4. Good morning. My first post on the forum, although I have spent a lot of time over past months reading info from knowledgeable people on here. The long & short of it is I’m looking at setting up my own business this year and any advice/guidance from people who have been there and done it would be greatly appreciated. Currently working at a garden in the in the South West. It’s a nice job but but only paying 17k a year and can’t see that going up a great deal in the near future. I’m 30 next week and with kids likely to appear in the not too distant future I think now is the time to pull my finger out and get something of my own set up. I’ve been in estate management for the past 4 years and before that I spent about 6 years in horticulture. Tree/chainsaw work probably makes up 50% of my current job role. Over the past 2/3 years I’ve found that it’s tree work were my true interest and passion lies. I have a varied skill set and am not shy of hard work. I’ve held my cs 30/31 for about 3 years and have just recently got my 38/39. I have lost of chainsaw/chipper/groundwork experience and am looking to improve as a climber throughout this year. So basically (if you’re still listening after all that waffle) towards the end of this year I’m looking at getting a 3.5T tipper and chipper and starting up my own thing. Hoping to do a mix of climbing for myself/other people as well as subbing my self as someone with a chipper and tipper. I’ve got vehicle storage and also room to store logs/chip. Im going to reduce myself down to 3 days a week at my current job and just start with this 2/3 days a week and then hopefully transition fully over a 12/24 month period. I have lads at work who can be grounds men until it’s worth taking someone on and also the more experienced climber I work with is keen to give me a hand when needed. Im hoping to get set up with about 12k (could push this a bit more if needed) and going to slowly buy equipment over the year when things come up at the right price. I’m going to increase my arb knowledge as much as possible by working alongside the more experienced climber at work as well as reading up on principles/practices in my own time. So, am I being realistic here? I know Arboriculture isn’t a get rich quick scheme and it’s hard work. But I enjoy the work and from my research so far I’m confident that once established I should be able to bring home more than my current salary at the end of the month. If anyone has any input that would be great. Is any time of year better/worse to start ab arb business? And if anyone could tell me their 3/4 most valued books on Arboriculture that would be great (esp to do with rigging and tree pruning/reduction). Any advice would be greatly appreciated and I hope over the coming years I can become a valued member of the community. Cheers, Rob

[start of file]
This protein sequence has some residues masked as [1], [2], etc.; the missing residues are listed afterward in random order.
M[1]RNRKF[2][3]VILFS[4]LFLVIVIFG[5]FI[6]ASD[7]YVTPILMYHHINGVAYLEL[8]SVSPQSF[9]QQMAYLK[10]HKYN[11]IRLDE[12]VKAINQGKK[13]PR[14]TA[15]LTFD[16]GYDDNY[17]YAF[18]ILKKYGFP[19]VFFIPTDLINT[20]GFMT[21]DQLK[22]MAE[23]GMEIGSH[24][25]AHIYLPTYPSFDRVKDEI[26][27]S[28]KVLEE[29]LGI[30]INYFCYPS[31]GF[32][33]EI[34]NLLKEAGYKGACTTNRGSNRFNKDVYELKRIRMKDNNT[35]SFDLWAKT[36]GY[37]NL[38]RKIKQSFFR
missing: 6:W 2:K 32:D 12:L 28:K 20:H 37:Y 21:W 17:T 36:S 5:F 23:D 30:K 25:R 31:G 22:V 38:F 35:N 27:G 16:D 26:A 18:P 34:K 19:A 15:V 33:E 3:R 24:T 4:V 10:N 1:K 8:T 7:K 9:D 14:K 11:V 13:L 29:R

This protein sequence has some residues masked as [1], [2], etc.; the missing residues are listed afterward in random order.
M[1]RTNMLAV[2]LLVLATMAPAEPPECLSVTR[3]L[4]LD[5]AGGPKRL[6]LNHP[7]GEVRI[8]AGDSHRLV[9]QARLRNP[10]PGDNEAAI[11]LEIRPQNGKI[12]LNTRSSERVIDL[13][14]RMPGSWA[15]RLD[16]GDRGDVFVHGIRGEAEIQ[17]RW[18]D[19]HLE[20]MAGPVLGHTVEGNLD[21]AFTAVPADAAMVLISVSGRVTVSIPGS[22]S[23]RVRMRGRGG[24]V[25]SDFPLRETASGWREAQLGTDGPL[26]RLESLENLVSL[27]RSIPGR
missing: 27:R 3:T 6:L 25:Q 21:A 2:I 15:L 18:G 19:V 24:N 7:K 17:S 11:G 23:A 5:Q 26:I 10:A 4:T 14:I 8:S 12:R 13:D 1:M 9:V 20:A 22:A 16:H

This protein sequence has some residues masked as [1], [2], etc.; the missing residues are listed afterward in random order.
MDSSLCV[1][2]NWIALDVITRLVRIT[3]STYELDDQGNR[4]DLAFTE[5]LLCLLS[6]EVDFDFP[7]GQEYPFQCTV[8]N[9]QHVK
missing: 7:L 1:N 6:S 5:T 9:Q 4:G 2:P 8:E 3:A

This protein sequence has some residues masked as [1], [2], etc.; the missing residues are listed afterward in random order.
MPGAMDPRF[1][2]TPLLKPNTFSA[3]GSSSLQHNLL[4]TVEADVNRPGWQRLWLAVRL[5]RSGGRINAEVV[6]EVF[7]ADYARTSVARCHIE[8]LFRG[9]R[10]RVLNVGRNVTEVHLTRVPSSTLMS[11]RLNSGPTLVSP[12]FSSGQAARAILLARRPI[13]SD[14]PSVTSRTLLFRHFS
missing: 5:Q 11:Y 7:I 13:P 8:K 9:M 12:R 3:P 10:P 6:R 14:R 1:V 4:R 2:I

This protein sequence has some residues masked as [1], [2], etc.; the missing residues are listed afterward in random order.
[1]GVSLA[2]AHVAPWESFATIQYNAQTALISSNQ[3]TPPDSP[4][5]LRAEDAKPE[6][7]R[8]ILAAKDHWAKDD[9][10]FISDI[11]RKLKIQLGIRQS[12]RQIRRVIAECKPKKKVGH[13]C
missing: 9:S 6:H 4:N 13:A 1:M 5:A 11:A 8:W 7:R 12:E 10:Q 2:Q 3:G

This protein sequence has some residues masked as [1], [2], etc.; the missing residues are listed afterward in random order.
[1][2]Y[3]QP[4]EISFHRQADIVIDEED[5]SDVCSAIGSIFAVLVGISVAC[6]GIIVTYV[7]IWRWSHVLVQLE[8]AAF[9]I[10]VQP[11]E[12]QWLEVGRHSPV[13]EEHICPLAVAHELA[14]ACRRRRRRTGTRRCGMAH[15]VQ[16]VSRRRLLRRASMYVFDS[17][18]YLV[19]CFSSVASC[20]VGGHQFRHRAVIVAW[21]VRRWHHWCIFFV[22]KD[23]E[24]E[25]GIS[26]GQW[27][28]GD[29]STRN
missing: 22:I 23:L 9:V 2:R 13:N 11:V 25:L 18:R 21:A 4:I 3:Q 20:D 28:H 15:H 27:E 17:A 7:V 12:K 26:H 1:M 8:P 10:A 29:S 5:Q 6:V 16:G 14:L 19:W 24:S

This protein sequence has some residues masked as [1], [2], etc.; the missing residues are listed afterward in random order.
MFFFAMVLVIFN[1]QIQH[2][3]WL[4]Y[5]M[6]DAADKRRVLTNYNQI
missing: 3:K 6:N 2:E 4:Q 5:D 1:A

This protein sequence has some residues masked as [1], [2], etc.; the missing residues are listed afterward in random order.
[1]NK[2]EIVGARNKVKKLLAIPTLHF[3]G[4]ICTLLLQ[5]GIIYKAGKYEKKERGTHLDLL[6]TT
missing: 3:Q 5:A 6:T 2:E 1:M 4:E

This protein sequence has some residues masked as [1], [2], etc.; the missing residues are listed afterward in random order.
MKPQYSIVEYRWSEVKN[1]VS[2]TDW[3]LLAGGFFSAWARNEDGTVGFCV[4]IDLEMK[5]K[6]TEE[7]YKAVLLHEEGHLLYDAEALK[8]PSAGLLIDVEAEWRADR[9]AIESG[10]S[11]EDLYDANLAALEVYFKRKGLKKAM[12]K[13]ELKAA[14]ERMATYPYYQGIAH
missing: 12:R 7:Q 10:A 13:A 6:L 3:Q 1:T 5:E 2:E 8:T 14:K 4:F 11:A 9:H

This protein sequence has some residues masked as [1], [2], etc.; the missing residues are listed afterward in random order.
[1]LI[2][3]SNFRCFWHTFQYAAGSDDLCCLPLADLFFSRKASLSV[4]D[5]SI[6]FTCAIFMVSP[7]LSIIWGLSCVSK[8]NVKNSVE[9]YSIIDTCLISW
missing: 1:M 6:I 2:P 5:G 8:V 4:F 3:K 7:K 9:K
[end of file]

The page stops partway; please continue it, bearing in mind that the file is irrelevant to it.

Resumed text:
5. Hi Guys & Girls, Moving to the North East (Hartlepool) in a month or so (Mrs has a new job), what is the work availability like, generally speaking? Are there regulars on here from the same area of County Durham at the moment? Any feedback would be helpful with regards to your own experiences from starting out in this area. (Have certs 30,31,32,33,38,39, PA1 spraying, cscs & will refresh my first aid before the move. Also had approx. 700 hrs geo and structures Rope access experience although IRATA has expired now). Cheers, Stuart
  6. Hi Guys, 2 great courses coming up in June for any South West Arbs out there looking to either take their business forward or update their SRT knowledge... Arboricultural Business Basics - 20th-21st June - With Paul Elcoat Using presentations and open discussion you will be well placed to reflect upon the position and performance of your business in today’s competitive market place. You will have the opportunity to discuss their own situations with Paul Elcoat, MD of Elcoat Ltd who has first-hand trouble shooting experience of around 200 arboricultural contracting businesses and Simon Cox, one of the Associations Technical Officers with experience in commercial contracting operations. Venue: Stonehouse Court Hotel, Stonehouse, Gloucestershire Stationary Rope Technique - 22nd June 2017 - With Scott Fraser Calling all climbers! Don’t miss out on this great SRT event in a stunning venue… A 1-day course organised by the AA Western Branch at the beautiful Buckfast Abbey, with Scott Fraser. This event will cover the theory, history and background of Stationary Rope Technique before moving on to practical demonstrations and application in the afternoon. The course provides information on significant hazards, components their selection and configuration and forces upon anchors. Thursday 22nd June £60